8. Therefore, the attitude of assessee is always to avoid the authorities and more so, the assessee is not vigilant about his own cause. Thereafter, the assessee comes up with certain reasons for late filing of MAs but all these reasons are not supported by any evidence and the assessee was simply sleeping over the order of Tribunal for more than 2 years. That further, the judgment of the Hon’ble Supreme Court which is strongly relied on by the assessee i.e. Collector, Land Acquisition vs. MST. Katiji 85 Ors. (supra) is substantially distinguishable on facts with that of the case of assessee. In the case before the Hon’ble Supreme Court, it is with regard to compensation in respect of acquisition of land for public purpose and there was delay of only 4 days. Per contra, in the present case of the assessee, it is with regard to MAs admission in spite of delay of 2 years 11 months and whether the Tribunal has got power to condone the said delay u/s 254(2) of the Act. We agree with the submissions of ld. DR highlighting provision of clause (5) of section 253 of the Act, wherein it is specific that in case of appeal or cross-objection, the Tribunal has power to condone the delay, if there is sufficient reasons provided before it, but on the other hand, in case of MAs u/s 254(2) of the Act, no such specific power has been provided to the Tribunal. Even at the time of hearing, ld. Counsel could not produce any order of the Hon’ble High Court or Hon’ble Apex Court where the delay u/s 254(2) of the Act has been condoned. We also find in the decision of Pune Tribunal in the case of TDK Electronics AG Vs. ACIT in ITA No.1810/PUN/2019 for A.Y. 2015-16, order dated 26.02.2020, wherein it has been held that power to condone the delay with the Tribunal can only be exercised if it is specifically provided in the Statute itself. As we have already examined so far as Income-tax Act is concerned and in respect of Tribunal it is with regard to appeals and cross‑objections only, such power is given if the Tribunal is satisfied about the sufficiency of reasons about such delay as enshrined in clause (5) of section 253 of the Act. But so far as section 254(2) of the Act is concerned, there is no express power conferred on the Tribunal by the Legislature in the Statute where the Tribunal can condone the delay beyond the relevant period prescribed in the Statute therein. This view is fortified in the decision of Pune Bench Tribunal and the operative para is extracted as under:-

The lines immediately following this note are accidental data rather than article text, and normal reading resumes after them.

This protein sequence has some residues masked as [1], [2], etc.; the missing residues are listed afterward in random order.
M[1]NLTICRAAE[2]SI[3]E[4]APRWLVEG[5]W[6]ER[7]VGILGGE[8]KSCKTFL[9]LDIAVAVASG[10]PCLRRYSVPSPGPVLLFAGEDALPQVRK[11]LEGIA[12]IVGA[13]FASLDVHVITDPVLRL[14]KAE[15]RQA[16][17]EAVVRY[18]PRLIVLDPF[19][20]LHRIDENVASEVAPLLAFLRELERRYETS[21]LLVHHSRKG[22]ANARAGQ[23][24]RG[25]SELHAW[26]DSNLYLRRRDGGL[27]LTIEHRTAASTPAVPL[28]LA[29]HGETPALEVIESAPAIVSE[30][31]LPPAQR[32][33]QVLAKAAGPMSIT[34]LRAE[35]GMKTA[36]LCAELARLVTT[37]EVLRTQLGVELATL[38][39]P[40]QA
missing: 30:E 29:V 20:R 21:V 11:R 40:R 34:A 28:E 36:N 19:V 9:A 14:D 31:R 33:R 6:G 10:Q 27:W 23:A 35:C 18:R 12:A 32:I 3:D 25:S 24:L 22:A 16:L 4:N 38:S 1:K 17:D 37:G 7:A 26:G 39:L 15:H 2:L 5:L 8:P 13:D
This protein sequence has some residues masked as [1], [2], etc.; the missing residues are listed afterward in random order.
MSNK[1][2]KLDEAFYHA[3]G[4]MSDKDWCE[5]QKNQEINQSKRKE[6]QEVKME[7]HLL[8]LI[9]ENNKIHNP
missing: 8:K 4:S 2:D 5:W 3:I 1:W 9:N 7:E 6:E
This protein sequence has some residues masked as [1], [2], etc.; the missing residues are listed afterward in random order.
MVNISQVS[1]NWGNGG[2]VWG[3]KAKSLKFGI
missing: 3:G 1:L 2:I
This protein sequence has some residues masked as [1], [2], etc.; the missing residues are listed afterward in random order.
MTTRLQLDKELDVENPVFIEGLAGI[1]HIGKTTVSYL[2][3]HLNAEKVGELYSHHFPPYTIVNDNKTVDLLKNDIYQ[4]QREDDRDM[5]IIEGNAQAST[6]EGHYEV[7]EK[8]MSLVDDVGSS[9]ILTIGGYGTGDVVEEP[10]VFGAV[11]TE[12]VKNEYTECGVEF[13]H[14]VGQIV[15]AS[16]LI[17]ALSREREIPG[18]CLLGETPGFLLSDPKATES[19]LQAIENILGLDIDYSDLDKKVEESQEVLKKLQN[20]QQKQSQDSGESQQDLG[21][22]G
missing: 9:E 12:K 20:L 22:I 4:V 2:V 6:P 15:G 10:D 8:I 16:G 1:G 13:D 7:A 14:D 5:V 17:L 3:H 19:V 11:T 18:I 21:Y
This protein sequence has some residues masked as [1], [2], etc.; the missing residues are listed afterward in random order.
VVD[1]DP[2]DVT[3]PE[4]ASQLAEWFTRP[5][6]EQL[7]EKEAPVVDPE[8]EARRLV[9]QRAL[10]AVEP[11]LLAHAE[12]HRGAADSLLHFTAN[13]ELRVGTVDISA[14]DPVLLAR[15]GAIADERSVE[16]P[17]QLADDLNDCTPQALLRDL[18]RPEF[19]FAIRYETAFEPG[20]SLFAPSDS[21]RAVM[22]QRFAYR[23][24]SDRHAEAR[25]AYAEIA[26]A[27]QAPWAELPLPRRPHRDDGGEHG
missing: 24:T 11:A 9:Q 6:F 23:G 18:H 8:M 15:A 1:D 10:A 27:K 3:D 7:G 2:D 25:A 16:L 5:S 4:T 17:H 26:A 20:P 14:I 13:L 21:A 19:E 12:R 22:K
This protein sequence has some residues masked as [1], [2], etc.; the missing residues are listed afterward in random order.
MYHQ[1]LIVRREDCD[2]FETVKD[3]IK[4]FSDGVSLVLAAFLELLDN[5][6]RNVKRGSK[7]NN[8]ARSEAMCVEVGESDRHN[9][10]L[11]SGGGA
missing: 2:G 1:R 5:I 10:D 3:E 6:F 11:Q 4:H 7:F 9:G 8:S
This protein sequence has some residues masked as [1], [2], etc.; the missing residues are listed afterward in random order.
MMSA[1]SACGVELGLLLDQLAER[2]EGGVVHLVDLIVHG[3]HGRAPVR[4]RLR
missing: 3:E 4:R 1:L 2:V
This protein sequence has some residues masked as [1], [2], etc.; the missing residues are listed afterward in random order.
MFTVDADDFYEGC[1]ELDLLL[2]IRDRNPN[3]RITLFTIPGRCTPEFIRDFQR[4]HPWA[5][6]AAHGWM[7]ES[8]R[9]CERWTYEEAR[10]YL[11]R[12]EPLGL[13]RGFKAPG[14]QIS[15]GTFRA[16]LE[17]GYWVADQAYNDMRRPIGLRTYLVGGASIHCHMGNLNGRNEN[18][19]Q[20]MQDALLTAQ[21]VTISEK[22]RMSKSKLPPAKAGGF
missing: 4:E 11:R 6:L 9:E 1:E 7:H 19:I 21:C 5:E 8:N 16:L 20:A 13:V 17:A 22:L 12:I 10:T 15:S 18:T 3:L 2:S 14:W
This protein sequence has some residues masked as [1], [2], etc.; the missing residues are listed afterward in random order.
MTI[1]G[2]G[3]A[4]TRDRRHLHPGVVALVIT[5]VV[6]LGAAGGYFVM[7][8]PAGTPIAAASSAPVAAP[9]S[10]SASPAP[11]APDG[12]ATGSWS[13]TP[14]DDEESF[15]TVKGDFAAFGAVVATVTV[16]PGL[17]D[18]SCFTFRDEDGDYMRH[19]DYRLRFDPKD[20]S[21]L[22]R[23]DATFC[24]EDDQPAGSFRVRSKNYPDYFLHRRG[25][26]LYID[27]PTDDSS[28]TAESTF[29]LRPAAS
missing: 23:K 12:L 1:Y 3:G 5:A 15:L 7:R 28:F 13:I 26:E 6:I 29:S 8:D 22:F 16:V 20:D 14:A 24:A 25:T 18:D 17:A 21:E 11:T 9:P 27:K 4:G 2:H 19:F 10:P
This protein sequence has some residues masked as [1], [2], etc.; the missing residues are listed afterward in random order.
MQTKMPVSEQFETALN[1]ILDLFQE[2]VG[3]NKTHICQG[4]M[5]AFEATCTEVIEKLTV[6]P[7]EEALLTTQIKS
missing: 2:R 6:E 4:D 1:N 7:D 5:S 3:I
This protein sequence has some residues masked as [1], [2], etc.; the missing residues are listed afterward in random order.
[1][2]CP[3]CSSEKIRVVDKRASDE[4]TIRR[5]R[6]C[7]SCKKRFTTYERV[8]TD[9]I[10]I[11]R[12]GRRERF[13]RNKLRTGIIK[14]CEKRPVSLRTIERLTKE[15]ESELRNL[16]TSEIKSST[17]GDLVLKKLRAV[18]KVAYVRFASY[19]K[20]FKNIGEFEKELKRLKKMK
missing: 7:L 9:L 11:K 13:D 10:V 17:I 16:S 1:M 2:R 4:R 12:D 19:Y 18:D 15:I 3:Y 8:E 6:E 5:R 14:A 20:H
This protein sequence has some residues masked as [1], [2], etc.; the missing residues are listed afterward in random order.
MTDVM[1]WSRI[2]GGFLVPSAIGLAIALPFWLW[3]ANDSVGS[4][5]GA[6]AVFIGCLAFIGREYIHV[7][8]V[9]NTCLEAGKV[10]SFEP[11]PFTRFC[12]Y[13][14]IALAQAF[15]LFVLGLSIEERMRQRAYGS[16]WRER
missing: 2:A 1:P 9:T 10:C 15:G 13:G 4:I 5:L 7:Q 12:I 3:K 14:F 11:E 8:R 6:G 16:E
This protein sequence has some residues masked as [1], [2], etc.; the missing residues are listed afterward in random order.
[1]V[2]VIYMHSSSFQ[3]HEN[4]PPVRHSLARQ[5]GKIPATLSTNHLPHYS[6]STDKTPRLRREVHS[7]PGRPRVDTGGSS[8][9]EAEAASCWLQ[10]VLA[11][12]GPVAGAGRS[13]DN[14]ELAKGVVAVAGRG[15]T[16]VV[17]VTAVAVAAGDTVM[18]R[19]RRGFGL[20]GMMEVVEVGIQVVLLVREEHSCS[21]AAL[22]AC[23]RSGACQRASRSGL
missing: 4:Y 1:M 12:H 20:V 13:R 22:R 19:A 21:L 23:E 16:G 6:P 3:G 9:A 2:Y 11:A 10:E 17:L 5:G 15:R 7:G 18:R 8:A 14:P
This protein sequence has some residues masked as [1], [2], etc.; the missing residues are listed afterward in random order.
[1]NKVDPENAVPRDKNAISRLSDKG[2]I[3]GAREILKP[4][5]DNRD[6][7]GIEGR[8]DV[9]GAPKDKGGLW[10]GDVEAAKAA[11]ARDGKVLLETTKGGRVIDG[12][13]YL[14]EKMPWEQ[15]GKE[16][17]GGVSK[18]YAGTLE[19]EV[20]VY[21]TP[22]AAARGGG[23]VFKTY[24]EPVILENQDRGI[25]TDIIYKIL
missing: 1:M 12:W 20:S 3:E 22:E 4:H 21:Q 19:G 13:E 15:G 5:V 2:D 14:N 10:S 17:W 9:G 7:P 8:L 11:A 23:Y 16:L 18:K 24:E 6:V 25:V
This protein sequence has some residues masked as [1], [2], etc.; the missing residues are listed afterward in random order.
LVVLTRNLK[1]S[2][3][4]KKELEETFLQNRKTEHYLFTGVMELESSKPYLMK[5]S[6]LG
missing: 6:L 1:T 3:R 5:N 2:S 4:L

“3. We have heard the rival submissions and gone through the relevant material on record. Section 144C of the Act with the marginal note ‘Reference to dispute resolution panel’ provides through sub-section (1) that the AO, in the first instance, shall forward a draft of the proposed order of the assessment to the eligible assessee if he proposes to make any variation in the income returned. at-section (2) of section 144C states that: ‘On receipt of the draft order, the eligible assessee shall, within thirty days of the receipt by him of the draft order, – (a) …………. . (b) file his objections, if any, to such variation with, -(i) the Dispute Resolution Panel; and (ii) the Assessing Officer’. The Income-tax (Dispute Resolution Panel) Rules, 2009 lay down the procedure for filing objections through Rule 4. at-rule (1) provides that ‘the objections, if any, of the eligible assessee to the draft order may be filed in person or through his agent within the specified period in Form 35A’. These rules do not spell out any meaning of the term ‘specified period’ for filing of Form 35A and as such, the term takes its genesis from section 144C(2) of the Act. Ergo, it becomes overt that an assessee, on receipt of the draft order, is obliged to file objections, if any, to the variation in the income before the DRP/AO within 30 days of the receipt of the draft order.